Despite an initial curiosity for hiring the man who shared a backcourt with Kobe Bryant for five NBA championships, the Lakers will no longer consider Derek Fisher a candidate to fill the team's head coaching vacancy, according to a report from Mike Bresnahan of the Los Angeles Times.
The Lakers front office has shifted to the belief Fisher will be a good coach and/or executive in the league at some point, but the team's immediate needs now call for a coach with previous experience, according to Bresnahan. To that end, Lakers executives have interviewed five candidates since their season ended: Byron Scott, Kurt Rambis, Lionel Hollins, Alvin Gentry and Mike Dunleavy.
A report earlier this week from Adrian Wojnarowski of Yahoo! Sports said Fisher and Knicks president Phil Jackson spoke on Wednesday over the phone about the head coaching vacancy in New York. The veteran point guard is expected to take the weekend to decide whether he wants to retire from the NBA after 18 years as a player in the league. If he decides to call it a career, Fisher, who turns 40 in August, will have more substantial conversations with Jackson next week about the opening in New York, according to Wojnarowski.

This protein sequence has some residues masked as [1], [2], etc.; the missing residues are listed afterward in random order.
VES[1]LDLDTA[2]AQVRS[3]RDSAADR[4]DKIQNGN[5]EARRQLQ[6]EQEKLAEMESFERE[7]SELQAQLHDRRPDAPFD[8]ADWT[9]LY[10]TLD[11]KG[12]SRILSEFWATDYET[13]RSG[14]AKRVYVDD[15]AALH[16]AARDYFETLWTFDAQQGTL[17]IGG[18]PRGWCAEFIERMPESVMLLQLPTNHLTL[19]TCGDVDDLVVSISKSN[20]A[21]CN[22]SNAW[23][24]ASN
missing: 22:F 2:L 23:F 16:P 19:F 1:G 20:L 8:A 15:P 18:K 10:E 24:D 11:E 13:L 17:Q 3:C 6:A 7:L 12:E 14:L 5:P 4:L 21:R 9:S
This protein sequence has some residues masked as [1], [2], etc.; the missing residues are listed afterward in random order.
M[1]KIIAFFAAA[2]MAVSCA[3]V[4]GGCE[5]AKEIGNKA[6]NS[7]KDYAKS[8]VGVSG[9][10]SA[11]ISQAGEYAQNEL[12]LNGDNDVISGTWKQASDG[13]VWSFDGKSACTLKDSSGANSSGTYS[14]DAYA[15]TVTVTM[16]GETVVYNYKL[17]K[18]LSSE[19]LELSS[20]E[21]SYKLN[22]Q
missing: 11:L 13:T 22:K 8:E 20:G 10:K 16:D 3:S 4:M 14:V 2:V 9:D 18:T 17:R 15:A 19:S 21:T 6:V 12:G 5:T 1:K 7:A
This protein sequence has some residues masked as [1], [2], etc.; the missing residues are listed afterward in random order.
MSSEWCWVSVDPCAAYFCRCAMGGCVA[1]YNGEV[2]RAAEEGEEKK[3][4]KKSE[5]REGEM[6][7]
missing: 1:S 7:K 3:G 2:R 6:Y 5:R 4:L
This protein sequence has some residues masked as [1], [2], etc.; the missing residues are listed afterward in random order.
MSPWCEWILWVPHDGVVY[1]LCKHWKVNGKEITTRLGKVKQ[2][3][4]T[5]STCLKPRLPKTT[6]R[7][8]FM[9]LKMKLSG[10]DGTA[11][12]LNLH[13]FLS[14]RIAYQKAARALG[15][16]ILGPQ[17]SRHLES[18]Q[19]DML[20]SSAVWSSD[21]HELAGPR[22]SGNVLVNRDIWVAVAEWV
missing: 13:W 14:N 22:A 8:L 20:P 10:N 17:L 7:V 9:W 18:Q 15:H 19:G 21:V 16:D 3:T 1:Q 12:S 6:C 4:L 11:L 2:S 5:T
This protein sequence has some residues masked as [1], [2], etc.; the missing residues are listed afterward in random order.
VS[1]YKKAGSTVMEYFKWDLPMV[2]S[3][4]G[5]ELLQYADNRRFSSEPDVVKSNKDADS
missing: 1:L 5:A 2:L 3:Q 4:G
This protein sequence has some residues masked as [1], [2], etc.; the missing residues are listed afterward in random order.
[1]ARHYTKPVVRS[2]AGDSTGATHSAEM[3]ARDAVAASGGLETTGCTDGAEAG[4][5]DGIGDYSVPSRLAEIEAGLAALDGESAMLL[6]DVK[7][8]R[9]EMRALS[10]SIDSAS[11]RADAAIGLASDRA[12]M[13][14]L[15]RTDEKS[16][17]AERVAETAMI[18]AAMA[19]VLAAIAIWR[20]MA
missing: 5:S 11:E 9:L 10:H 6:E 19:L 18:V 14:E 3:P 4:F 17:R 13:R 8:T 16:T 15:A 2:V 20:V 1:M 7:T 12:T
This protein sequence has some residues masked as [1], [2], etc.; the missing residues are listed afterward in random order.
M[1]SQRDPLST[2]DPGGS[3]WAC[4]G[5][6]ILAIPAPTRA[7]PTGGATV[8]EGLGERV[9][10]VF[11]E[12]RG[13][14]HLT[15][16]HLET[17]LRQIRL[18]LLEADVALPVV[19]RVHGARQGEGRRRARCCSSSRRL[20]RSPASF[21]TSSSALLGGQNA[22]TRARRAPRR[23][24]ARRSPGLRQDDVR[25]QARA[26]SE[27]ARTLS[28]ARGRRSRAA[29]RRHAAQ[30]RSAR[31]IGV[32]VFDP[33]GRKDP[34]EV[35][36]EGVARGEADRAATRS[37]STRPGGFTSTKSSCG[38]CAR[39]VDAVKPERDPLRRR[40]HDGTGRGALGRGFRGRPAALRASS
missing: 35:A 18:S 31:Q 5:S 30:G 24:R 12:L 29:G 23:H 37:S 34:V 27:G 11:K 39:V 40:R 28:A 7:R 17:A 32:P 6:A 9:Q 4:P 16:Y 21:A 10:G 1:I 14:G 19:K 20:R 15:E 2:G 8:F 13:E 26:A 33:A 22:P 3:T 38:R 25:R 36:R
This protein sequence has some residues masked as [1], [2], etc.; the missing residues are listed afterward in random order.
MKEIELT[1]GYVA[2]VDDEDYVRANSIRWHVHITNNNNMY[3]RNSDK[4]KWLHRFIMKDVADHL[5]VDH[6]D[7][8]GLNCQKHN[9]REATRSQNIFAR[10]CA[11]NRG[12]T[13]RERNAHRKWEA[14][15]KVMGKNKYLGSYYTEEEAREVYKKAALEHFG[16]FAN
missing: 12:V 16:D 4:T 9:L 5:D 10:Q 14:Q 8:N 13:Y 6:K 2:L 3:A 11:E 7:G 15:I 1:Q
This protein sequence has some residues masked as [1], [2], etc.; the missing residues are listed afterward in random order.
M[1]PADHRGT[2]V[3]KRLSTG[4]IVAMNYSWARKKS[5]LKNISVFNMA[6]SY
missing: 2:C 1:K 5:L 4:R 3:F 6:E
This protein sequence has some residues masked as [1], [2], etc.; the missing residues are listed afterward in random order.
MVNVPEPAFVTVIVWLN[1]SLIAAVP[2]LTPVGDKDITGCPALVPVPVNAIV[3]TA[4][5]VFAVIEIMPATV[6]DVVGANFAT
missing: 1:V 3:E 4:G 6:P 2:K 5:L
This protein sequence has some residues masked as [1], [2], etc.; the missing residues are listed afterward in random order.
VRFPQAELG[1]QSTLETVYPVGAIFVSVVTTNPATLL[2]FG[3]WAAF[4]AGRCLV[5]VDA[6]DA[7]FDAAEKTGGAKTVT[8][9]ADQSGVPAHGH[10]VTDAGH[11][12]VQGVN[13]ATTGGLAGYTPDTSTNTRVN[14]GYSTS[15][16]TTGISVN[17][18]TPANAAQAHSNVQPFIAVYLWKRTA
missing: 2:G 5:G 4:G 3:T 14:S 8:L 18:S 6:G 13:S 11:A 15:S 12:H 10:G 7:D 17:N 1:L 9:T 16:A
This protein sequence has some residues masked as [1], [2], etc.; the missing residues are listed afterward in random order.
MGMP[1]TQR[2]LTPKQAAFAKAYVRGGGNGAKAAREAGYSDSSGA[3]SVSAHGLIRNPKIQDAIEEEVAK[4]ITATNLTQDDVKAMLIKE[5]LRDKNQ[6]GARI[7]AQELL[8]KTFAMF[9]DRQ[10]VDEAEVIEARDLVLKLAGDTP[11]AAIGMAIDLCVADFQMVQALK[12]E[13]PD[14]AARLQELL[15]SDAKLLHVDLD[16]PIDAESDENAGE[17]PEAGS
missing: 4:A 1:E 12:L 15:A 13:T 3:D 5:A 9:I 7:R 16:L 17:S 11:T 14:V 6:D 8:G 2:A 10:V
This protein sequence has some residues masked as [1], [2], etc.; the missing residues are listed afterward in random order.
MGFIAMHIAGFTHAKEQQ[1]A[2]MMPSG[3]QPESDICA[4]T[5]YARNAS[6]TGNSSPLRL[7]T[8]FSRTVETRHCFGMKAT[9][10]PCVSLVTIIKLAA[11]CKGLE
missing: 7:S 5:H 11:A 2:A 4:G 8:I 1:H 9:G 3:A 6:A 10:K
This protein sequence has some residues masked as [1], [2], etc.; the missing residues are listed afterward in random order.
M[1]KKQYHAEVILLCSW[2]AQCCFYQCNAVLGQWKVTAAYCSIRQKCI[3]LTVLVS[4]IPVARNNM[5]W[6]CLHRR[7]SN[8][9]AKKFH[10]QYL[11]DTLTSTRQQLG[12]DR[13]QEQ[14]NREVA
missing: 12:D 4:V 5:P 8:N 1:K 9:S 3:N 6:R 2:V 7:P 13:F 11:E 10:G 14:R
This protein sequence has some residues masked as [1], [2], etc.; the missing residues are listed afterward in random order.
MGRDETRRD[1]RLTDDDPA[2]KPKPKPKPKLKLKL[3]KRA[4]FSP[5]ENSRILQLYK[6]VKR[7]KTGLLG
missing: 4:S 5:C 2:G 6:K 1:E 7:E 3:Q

News of the Lakers' decision to look for someone with previous experience also rules out a few college coaches who had reportedly been rumored to be of interest, i.e. Kentucky's John Calipari -- who earlier this week signed an extension with the Wildcats to remain with the program through 2021 -- and UConn's Kevin Ollie, according to ESPN. Roy Williams from the Tar Heels had also initially been looked at by the Lakers, according to the Los Angeles Times report. The Lakers have no interviews scheduled for the early part of this coming week, and the franchise has a "50-50 chance" of naming Mike D'Antoni's replacement before the June 26 NBA Draft, according to the report citing a person familiar with the process.